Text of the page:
Putting on weight during illness is as daunting as dieting and is equally frustrating for the patient and their families.  A "healthy" appetite is viewed as just that - healthy. Oncologists have reported that some of the most stressful times in a patient's journey is when their spouse or loved ones interpret their lack of appetite as giving up - an unwillingness to live. 

Whether you're being weaned off TPN or recovering from a bowel obstruction, knowing that you must put weight back on is challenging, a bit scary and requires diligent work.  Not regaining  weight weakens your immune system, puts you at added risk for osteoporosis, causes nutrient deficiencies and will ultimately lead to disease progression. 

Theoretically, one needs to add 500 calories a day in order to gain one pound per week. 32 years ago, when my mother was originally diagnosed with breast cancer, she was told by her doctor to eat everything and anything she wanted.  He told her to choose cream over milk, butter over margarine.  Today, we think we're a little wiser (maybe not!)... remember being taught the difference between good and bad calories?  Also be reminded that cancer thrives in an acidic environment so try to choose the majority of your foods accordingly.  Here's a chart outlining foods which are alkaline and those which are acidic:

Normally, a patient's healthcare provider should guide them as to what form of food is appropriate - i.e. if you're post-bowel blockage or surgery, you would be encouraged to start with juicing and purees rather than raw foods.

Here are some basic suggestions for regaining weight:
  1. Plan and count your calories.  Make every mouthful count.  Livestrong has a neat calorie counter app for either wanting to gain or lose weight.  It will calculate your ideal weight, let you search their library to see the caloric benefit of millions of individual foods and help you track your progress.  http://www.livestrong.com/thedailyplate/  Check out the site before preparing your shopping list.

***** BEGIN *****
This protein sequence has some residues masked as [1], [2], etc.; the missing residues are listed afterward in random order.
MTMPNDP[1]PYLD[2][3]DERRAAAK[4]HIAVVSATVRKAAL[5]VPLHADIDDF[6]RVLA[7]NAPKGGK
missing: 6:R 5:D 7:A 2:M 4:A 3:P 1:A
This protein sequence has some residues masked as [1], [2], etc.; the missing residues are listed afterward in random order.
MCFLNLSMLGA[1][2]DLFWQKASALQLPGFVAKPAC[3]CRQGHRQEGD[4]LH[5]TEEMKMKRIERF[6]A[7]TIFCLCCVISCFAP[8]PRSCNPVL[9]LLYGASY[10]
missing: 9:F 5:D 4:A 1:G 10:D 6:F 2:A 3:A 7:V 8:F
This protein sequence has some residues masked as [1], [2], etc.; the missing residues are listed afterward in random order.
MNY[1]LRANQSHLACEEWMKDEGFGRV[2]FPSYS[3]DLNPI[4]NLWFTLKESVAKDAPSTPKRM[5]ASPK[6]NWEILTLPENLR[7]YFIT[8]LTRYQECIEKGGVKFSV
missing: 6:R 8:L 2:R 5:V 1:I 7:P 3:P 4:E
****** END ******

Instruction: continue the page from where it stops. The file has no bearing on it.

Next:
2. Start slowly and eat/snack six times a day.  Overwhelming yourself with large meals can be harmful and discouraging.  Additionally, carefully planning scent and taste can make a significant difference in stimulating your appetite.  I remember my own emancipation from the "feed bag" - having been nourished with a completely balanced liquid (TPN) for ten days following surgery - then with the flick of a switch returning to solid foods - was very confusing and more than a bit frightening. 
  3. Add healthy fats such as nut butters, avocado, omega 3 oils.
  4. Make liquid calories count - choose 100% fruit drinks.  Wine is a fruit drink and an appetite stimulant!  Don't be afraid to revert to a food supplement drink in lieu of a snack.  Freeze it in a popsicle container for variety.
  5. Be consistent - keep a journal - write down what you've consumed and add it up each day.
  6. Include exercise...it builds muscle, increases your appetite, helps with chemo fatigue and improves your mood.
  7. Go easy on yourself...leave a little room for a treat!
Educating caregivers is essential in supporting patients with weight loss "whiplashes".  The speed of the decline can be alarming and the recovery can take time.  In cases of very advanced disease, recovery is not always possible - this too, requires special understanding.